National Post (Latest Edition)
NASA TO SMASH OFF-COURSE ASTEROID WITH ROCKET
1 FIRST TEST OF PLANETARY DEFENCE
NASA is set to smash a spacecraft into an asteroid at 15,000 mph in its first ever “planetary defence” test to see if it
will be able to prevent potentially cataclysmic
future collisions and avoid a mass extinction
event like the one that wiped out the dinosaurs,
and most life on Earth, 66 million years ago. If successful, it will be the
first time humans have altered the path of a nonearth object in the solar
system, although the asteroid being targeted is not threatening our
2 CRAFT POWERED BY SOLAR PANELS
Known as the Double
Asteroid Redirection Test (DART), the mission does not include a crew.
The spacecraft will blast off on Nov. 23 on a
Spacex Falcon 9 rocket from Vandenberg Space Force Base in California. The spacecraft is about
the size of a golf buggy and powered by an array of solar panels. When it gets close to the asteroid, an autonomous navigation system will allow it to find and aim towards it, hitting it at a
speed of 14,763 mph.
3 DIMORPHOS AND DIDYMOS
NASA has selected Dimorphos, a small moon about the size of a
football stadium, which orbits around a half-mile wide asteroid called
Didymos. In September, both objects will pass within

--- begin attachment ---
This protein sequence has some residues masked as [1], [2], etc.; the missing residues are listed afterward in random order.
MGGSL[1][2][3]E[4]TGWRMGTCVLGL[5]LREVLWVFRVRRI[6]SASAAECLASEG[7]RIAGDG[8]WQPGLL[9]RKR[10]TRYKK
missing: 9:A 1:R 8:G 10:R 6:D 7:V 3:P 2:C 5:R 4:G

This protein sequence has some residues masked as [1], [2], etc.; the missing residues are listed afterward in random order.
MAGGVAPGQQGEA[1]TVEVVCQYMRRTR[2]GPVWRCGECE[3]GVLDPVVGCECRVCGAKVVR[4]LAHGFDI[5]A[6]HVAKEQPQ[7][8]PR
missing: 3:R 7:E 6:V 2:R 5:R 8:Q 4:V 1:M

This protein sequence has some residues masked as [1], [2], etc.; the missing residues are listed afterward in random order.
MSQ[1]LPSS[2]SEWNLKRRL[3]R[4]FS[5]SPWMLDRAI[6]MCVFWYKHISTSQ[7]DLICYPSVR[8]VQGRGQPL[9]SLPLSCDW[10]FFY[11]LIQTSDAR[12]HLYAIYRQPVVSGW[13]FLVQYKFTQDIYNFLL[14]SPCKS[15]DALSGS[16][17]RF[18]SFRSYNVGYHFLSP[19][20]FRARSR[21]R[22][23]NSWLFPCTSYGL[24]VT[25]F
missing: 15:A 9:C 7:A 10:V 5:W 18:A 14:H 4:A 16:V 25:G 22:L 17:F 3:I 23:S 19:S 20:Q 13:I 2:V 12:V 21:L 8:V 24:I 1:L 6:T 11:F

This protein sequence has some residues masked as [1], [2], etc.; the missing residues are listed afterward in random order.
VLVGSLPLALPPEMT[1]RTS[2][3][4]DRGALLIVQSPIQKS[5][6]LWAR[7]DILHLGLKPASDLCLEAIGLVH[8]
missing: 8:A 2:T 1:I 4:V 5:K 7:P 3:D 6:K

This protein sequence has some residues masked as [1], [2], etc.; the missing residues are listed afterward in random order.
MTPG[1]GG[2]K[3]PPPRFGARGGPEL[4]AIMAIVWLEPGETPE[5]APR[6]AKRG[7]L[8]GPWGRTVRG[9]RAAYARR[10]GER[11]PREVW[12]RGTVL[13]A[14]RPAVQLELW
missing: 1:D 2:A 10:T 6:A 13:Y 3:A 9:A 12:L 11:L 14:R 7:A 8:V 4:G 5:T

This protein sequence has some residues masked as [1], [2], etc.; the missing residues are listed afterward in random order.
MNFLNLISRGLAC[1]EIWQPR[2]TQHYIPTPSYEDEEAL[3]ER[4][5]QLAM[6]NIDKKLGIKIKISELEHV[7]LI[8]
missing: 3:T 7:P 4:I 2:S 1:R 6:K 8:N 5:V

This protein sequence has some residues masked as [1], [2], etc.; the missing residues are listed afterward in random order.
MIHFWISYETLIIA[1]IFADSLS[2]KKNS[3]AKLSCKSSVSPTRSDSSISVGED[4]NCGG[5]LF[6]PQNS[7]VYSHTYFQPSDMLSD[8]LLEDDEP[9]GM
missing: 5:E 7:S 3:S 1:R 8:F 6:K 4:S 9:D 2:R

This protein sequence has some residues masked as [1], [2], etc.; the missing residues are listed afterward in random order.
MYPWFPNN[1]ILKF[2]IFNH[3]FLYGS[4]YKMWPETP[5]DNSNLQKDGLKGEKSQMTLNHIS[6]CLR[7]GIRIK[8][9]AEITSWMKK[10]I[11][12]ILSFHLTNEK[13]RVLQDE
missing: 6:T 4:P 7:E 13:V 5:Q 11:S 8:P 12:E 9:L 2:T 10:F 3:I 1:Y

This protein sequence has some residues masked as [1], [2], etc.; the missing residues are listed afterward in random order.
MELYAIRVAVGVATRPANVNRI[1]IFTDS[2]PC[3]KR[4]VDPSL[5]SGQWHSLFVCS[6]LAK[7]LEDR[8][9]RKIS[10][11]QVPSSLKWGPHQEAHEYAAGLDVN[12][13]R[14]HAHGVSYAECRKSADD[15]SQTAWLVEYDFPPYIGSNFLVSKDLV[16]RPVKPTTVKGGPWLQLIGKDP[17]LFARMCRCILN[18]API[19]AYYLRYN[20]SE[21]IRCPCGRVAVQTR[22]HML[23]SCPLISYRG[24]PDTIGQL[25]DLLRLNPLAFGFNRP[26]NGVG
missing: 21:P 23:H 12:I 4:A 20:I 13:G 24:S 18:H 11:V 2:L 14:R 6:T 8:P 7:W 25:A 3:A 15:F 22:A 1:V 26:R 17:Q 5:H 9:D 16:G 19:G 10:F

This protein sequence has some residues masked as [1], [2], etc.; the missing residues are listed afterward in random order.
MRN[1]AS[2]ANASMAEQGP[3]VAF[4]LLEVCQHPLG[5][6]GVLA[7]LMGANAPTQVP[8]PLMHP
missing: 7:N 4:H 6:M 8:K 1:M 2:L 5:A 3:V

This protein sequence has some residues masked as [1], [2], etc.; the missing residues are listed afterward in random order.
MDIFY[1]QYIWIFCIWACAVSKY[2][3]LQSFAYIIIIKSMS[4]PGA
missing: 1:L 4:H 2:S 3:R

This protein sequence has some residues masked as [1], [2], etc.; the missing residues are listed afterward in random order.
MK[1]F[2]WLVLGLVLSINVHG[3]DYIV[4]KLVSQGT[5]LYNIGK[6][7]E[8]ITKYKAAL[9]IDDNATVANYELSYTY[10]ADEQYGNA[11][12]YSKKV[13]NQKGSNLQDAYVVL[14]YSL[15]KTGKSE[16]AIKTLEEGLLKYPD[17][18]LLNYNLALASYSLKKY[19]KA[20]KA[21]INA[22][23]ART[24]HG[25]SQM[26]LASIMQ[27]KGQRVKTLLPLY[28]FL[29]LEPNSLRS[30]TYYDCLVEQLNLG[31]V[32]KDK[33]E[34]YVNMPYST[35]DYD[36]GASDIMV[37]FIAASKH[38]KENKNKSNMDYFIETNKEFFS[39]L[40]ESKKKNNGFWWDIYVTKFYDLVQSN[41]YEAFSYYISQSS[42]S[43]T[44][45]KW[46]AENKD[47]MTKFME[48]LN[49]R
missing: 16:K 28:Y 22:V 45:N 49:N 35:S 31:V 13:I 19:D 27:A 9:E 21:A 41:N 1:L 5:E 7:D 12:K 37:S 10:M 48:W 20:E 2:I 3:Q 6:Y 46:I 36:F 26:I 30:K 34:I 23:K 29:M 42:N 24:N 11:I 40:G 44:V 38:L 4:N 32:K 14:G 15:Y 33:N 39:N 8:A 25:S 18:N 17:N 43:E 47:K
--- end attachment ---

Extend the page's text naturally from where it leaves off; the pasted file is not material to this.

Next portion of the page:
seven million miles of Earth, meaning the collision can be observed
by astronomers. The collision is only expected
to change the speed of Dimorphos by less than
one per cent, but that will alter the time it takes to orbit Didymos by several minutes.
4 CAMERA WILL FILM COLLISION
An on-board camera called DRACO will film the impact, which is expected to create a bright
flash and then a plume of dust. Just before the crash the spacecraft will also release a satellite,
provided by the Italian Space Agency, which will record and send images
back to Earth. The mission mirrors the plot of the Hollywood
blockbuster Armageddon in which the space agency diverts an approaching asteroid.
In the film, a crew led by Bruce Willis and Ben Affleck saves the world
by landing on the giant rock and using a nuclear
bomb to split it apart.